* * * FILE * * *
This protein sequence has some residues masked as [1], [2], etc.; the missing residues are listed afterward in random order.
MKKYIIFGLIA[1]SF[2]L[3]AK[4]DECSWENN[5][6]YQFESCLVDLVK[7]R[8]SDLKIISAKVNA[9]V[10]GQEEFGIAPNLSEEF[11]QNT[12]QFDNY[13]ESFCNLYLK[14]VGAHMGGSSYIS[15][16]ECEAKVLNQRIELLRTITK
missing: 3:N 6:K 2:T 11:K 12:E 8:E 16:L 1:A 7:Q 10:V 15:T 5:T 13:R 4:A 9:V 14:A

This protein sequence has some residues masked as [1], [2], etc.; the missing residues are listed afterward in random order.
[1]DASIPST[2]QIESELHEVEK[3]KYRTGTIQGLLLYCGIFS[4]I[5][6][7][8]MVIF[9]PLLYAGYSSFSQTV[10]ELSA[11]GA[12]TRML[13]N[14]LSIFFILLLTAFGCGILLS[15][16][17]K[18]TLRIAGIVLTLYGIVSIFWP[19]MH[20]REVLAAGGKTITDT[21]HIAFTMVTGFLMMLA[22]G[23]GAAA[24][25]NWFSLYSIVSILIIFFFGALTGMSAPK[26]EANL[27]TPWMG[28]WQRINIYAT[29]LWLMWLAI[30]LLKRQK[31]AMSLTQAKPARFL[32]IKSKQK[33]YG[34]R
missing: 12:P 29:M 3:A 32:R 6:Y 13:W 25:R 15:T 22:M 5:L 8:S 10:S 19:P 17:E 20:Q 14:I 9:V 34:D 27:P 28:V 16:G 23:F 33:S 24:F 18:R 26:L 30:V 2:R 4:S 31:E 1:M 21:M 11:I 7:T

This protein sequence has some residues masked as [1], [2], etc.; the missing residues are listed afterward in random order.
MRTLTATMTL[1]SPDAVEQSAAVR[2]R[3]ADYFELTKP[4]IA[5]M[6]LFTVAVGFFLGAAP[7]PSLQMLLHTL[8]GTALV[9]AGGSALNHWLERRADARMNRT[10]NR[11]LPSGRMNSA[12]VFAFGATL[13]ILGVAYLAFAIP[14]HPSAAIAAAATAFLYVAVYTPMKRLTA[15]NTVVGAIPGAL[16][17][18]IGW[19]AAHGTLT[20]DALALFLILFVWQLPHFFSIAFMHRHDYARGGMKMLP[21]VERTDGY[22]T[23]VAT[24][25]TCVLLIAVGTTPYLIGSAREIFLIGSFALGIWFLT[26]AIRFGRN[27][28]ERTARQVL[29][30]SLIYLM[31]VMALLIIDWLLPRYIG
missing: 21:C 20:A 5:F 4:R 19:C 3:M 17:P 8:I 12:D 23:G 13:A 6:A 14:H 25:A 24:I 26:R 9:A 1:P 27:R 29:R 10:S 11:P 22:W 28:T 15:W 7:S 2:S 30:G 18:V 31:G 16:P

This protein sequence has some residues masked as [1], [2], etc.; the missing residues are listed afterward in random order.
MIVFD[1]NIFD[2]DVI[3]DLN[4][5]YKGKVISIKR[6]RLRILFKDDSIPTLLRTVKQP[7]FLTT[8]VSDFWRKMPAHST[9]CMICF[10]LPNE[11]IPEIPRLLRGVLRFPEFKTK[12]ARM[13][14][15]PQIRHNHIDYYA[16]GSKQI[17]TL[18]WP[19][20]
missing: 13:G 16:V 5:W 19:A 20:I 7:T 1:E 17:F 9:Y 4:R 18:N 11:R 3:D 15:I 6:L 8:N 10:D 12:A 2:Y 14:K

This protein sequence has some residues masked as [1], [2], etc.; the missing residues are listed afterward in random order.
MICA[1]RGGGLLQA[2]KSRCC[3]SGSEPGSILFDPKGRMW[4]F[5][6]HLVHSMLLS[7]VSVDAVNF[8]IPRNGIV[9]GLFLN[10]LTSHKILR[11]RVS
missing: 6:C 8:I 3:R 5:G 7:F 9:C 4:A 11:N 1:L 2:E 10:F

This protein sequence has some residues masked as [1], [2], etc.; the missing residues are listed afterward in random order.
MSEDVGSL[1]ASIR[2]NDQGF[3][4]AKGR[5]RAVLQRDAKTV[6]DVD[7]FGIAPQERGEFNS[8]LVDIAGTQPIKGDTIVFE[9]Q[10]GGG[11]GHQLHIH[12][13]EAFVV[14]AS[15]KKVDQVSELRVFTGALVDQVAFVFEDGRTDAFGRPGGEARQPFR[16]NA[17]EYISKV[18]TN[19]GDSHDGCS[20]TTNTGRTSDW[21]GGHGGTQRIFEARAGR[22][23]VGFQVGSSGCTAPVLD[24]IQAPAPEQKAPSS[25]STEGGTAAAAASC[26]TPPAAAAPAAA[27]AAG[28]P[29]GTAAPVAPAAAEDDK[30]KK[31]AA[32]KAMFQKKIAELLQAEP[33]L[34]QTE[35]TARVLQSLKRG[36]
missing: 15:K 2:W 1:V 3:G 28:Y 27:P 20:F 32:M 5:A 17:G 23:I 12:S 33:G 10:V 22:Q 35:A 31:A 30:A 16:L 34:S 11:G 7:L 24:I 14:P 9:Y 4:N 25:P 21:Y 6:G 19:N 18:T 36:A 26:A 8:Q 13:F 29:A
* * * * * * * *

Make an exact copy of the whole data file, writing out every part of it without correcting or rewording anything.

This protein sequence has some residues masked as [1], [2], etc.; the missing residues are listed afterward in random order.
MKKYIIFGLIA[1]SF[2]L[3]AK[4]DECSWENN[5][6]YQFESCLVDLVK[7]R[8]SDLKIISAKVNA[9]V[10]GQEEFGIAPNLSEEF[11]QNT[12]QFDNY[13]ESFCNLYLK[14]VGAHMGGSSYIS[15][16]ECEAKVLNQRIELLRTITK
missing: 3:N 6:K 2:T 11:K 12:E 8:E 16:L 1:A 7:Q 10:V 15:T 5:T 13:R 4:A 9:V 14:A

This protein sequence has some residues masked as [1], [2], etc.; the missing residues are listed afterward in random order.
[1]DASIPST[2]QIESELHEVEK[3]KYRTGTIQGLLLYCGIFS[4]I[5][6][7][8]MVIF[9]PLLYAGYSSFSQTV[10]ELSA[11]GA[12]TRML[13]N[14]LSIFFILLLTAFGCGILLS[15][16][17]K[18]TLRIAGIVLTLYGIVSIFWP[19]MH[20]REVLAAGGKTITDT[21]HIAFTMVTGFLMMLA[22]G[23]GAAA[24][25]NWFSLYSIVSILIIFFFGALTGMSAPK[26]EANL[27]TPWMG[28]WQRINIYAT[29]LWLMWLAI[30]LLKRQK[31]AMSLTQAKPARFL[32]IKSKQK[33]YG[34]R
missing: 12:P 29:M 3:A 32:R 6:Y 13:W 25:R 15:T 22:M 5:L 8:S 10:S 19:P 17:E 20:Q 14:I 9:V 34:D 27:P 28:V 16:G 23:F 33:S 24:F 18:R 26:L 30:V 2:R 4:S 31:E 1:M 21:M 11:I 7:T

This protein sequence has some residues masked as [1], [2], etc.; the missing residues are listed afterward in random order.
MRTLTATMTL[1]SPDAVEQSAAVR[2]R[3]ADYFELTKP[4]IA[5]M[6]LFTVAVGFFLGAAP[7]PSLQMLLHTL[8]GTALV[9]AGGSALNHWLERRADARMNRT[10]NR[11]LPSGRMNSA[12]VFAFGATL[13]ILGVAYLAFAIP[14]HPSAAIAAAATAFLYVAVYTPMKRLTA[15]NTVVGAIPGAL[16][17][18]IGW[19]AAHGTLT[20]DALALFLILFVWQLPHFFSIAFMHRHDYARGGMKMLP[21]VERTDGY[22]T[23]VAT[24][25]TCVLLIAVGTTPYLIGSAREIFLIGSFALGIWFLT[26]AIRFGRN[27][28]ERTARQVL[29][30]SLIYLM[31]VMALLIIDWLLPRYIG
missing: 21:C 20:A 5:F 4:R 19:C 3:M 17:P 8:I 12:D 23:G 13:A 6:A 14:H 25:A 24:I 26:R 9:A 1:P 27:R 29:R 10:S 11:P 22:W 28:T 15:W 7:S 2:S 30:G 18:V 31:G 16:P

This protein sequence has some residues masked as [1], [2], etc.; the missing residues are listed afterward in random order.
MIVFD[1]NIFD[2]DVI[3]DLN[4][5]YKGKVISIKR[6]RLRILFKDDSIPTLLRTVKQP[7]FLTT[8]VSDFWRKMPAHST[9]CMICF[10]LPNE[11]IPEIPRLLRGVLRFPEFKTK[12]ARM[13][14][15]PQIRHNHIDYYA[16]GSKQI[17]TL[18]WP[19][20]
missing: 13:G 16:V 5:W 19:A 20:I 7:T 1:E 17:F 9:Y 4:R 18:N 11:R 3:D 15:I 6:L 8:N 10:D 12:A 2:Y 14:K

This protein sequence has some residues masked as [1], [2], etc.; the missing residues are listed afterward in random order.
MICA[1]RGGGLLQA[2]KSRCC[3]SGSEPGSILFDPKGRMW[4]F[5][6]HLVHSMLLS[7]VSVDAVNF[8]IPRNGIV[9]GLFLN[10]LTSHKILR[11]RVS
missing: 6:C 8:I 3:R 5:G 7:F 9:C 4:A 11:N 1:L 2:E 10:F

This protein sequence has some residues masked as [1], [2], etc.; the missing residues are listed afterward in random order.
MSEDVGSL[1]ASIR[2]NDQGF[3][4]AKGR[5]RAVLQRDAKTV[6]DVD[7]FGIAPQERGEFNS[8]LVDIAGTQPIKGDTIVFE[9]Q[10]GGG[11]GHQLHIH[12][13]EAFVV[14]AS[15]KKVDQVSELRVFTGALVDQVAFVFEDGRTDAFGRPGGEARQPFR[16]NA[17]EYISKV[18]TN[19]GDSHDGCS[20]TTNTGRTSDW[21]GGHGGTQRIFEARAGR[22][23]VGFQVGSSGCTAPVLD[24]IQAPAPEQKAPSS[25]STEGGTAAAAASC[26]TPPAAAAPAAA[27]AAG[28]P[29]GTAAPVAPAAAEDDK[30]KK[31]AA[32]KAMFQKKIAELLQAEP[33]L[34]QTE[35]TARVLQSLKRG[36]
missing: 15:K 2:W 1:V 3:G 28:Y 27:P 20:F 32:M 5:A 17:G 23:I 12:S 33:G 10:V 22:Q 35:A 31:A 30:A 16:L 34:S 11:G 7:L 24:I 14:P 9:Y 4:N 25:P 21:Y 6:G 19:N 18:T 36:A 26:A 8:Q 13:F 29:A